Hundreds participate in ‘Walk for Justice’ for 15-year-old Carsyn Seaweed

Hundreds participate in 'Walk for Justice' for 15-year-old Carsyn Seaweed

In Duncan, Cowichan Tribes‘ Chief Lydia Hwitsum speaks with Carsyn Seaweed’s mother, Marie Edna, and her grandmother and sister.

On Wednesday, they all participated in “Walk for Justice for Carsyn” to shine a light on the 15-year-old’s death.

Seaweed died on May 15, shortly after she was found along the 5300-block of the Trans-Canada Highway covered in branches and cardboard.

The walk was to focus on the teen and bring whoever is responsible to justice.

“I think we should be all here to just represent Carsyn, for sure. That we lost a great, great young lady. And for all the stolen women that have gone,” Hwitsum said.

“I think this walk is very important for our native families here.”

READ ALSO: Carsyn Seaweed death investigation leads to RCMP apology

At the start of the march, Carsyn’s father, Benny George, spoke to the crowd.

“It’s not only Cowichan that is suffering but alert bay as well. And anyone whose heart has been touched by Carsyn. So I appreciate anyone for being here. And walking along my side and her mom Marie’s side,” George said.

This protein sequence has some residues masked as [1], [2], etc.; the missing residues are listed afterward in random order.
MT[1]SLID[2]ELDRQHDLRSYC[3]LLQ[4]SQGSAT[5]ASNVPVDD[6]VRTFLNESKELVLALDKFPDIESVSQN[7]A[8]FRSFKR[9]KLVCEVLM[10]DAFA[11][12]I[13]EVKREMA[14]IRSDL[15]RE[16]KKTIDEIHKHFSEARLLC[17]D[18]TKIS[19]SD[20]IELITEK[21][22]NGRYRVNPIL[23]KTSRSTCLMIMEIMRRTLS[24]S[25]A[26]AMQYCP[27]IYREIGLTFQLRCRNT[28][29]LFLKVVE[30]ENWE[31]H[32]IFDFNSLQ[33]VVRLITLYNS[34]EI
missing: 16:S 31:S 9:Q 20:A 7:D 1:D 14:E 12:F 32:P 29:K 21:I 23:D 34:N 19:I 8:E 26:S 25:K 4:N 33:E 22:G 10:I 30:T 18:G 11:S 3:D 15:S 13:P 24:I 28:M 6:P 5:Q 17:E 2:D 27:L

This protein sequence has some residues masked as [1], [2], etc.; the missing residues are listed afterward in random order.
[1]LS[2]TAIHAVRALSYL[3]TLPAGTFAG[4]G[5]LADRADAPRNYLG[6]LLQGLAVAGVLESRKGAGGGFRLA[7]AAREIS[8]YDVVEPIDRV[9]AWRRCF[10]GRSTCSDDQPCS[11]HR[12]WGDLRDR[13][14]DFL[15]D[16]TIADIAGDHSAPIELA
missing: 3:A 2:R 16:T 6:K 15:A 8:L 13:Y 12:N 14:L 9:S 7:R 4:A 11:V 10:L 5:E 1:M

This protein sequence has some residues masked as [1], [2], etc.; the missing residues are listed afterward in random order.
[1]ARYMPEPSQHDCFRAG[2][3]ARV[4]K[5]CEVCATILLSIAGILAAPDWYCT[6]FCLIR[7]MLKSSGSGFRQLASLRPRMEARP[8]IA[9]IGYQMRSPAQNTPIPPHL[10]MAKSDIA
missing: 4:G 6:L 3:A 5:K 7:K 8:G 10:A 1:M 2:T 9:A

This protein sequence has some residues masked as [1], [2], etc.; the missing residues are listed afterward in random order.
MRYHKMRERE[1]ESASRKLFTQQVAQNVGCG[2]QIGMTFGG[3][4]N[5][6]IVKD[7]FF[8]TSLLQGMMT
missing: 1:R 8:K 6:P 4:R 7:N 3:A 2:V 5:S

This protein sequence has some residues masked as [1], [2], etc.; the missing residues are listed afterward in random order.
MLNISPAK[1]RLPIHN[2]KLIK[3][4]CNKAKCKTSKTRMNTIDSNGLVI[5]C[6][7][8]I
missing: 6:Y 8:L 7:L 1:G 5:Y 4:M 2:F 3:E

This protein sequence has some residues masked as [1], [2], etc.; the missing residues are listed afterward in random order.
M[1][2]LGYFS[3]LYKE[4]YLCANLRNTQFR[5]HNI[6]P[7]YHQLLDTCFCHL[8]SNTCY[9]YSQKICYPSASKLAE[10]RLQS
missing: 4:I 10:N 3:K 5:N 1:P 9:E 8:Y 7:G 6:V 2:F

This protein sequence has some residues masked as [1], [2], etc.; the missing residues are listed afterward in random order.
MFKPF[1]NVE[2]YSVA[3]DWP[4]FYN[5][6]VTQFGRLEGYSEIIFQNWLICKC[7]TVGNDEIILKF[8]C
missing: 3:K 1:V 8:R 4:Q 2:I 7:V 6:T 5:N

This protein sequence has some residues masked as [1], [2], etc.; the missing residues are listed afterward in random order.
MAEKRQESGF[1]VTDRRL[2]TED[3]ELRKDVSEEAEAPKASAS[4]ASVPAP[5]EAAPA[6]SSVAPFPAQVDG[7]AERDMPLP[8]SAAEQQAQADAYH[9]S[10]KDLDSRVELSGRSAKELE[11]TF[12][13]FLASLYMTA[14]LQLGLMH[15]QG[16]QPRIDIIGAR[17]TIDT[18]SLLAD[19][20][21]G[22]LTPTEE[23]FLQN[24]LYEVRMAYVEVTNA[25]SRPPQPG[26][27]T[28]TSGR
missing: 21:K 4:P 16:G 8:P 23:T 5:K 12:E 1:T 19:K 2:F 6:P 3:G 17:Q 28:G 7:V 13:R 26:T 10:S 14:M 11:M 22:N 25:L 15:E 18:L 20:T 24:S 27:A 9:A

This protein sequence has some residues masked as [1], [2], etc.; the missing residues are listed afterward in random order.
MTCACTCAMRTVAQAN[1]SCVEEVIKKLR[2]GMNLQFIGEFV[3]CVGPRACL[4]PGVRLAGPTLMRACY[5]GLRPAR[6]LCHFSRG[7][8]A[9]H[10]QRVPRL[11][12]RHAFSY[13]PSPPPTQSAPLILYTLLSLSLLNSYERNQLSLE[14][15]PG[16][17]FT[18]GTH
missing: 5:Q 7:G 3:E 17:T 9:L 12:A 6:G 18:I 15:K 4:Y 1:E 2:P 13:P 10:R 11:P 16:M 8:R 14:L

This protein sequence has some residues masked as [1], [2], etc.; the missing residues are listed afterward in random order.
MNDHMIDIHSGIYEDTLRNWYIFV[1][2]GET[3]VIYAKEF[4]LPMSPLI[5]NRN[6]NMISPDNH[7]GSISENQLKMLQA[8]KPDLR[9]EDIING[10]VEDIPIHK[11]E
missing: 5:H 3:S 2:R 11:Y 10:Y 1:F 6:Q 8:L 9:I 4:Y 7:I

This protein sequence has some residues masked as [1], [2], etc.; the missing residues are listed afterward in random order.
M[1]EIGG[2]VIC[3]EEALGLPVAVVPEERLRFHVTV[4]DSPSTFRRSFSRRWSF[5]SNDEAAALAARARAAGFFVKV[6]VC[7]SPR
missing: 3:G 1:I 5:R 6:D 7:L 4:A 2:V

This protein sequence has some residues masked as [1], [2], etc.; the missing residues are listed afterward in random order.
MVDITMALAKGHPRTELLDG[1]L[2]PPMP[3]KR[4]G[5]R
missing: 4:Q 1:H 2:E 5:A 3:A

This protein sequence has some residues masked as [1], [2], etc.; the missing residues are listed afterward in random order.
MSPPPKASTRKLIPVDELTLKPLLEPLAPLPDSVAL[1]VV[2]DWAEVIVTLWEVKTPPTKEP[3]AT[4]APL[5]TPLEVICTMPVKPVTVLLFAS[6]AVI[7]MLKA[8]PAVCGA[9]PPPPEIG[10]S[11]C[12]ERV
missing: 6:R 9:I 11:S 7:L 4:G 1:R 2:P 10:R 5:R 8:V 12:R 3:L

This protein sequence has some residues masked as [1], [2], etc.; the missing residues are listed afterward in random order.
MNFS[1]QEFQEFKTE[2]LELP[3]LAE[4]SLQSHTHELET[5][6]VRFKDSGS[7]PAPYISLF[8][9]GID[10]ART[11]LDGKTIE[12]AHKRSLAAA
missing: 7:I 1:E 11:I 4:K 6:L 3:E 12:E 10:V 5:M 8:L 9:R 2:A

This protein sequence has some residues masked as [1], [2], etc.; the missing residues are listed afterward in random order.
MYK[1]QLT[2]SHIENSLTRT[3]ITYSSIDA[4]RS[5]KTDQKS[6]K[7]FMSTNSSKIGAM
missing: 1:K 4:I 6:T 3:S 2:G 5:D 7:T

Seaweed’s family lived in Alert Bay. But she loved Duncan and spending time with family and friends there.

The people who loved her want to draw attention to the vulnerability and safety concerns First Nations people face every day.

“We’re telling our people don’t walk alone. Let people know where you are going. And when you are going to be there. So we can ensure that the concern we have is there. How else can we stand up unless we stand together,” Hwitsum said.

Hundreds started the march that took them along the Trans-Canada highway.

The walk swelled in numbers as it wound through Duncan — many watching silently in respect.

It ended at the soccer field where Seaweed’s mother last spoke with and hugged her daughter.

“She was so funny. She always made me laugh. I miss that laugh. I miss that laugh. And I miss talking with her,” Edna said.

“Because she called me at all times of the day, even the middle of the day, just to talk with me. She loved soccer. That’s why we’re here.”

Now her mother and many others are hoping the walk for justice results in answers that led to the death of this loved teen.

WATCH: ‘It is suspicious’: Cowichan mother wants answers in her teenage girl’s death

Mary GriffinMary Griffin

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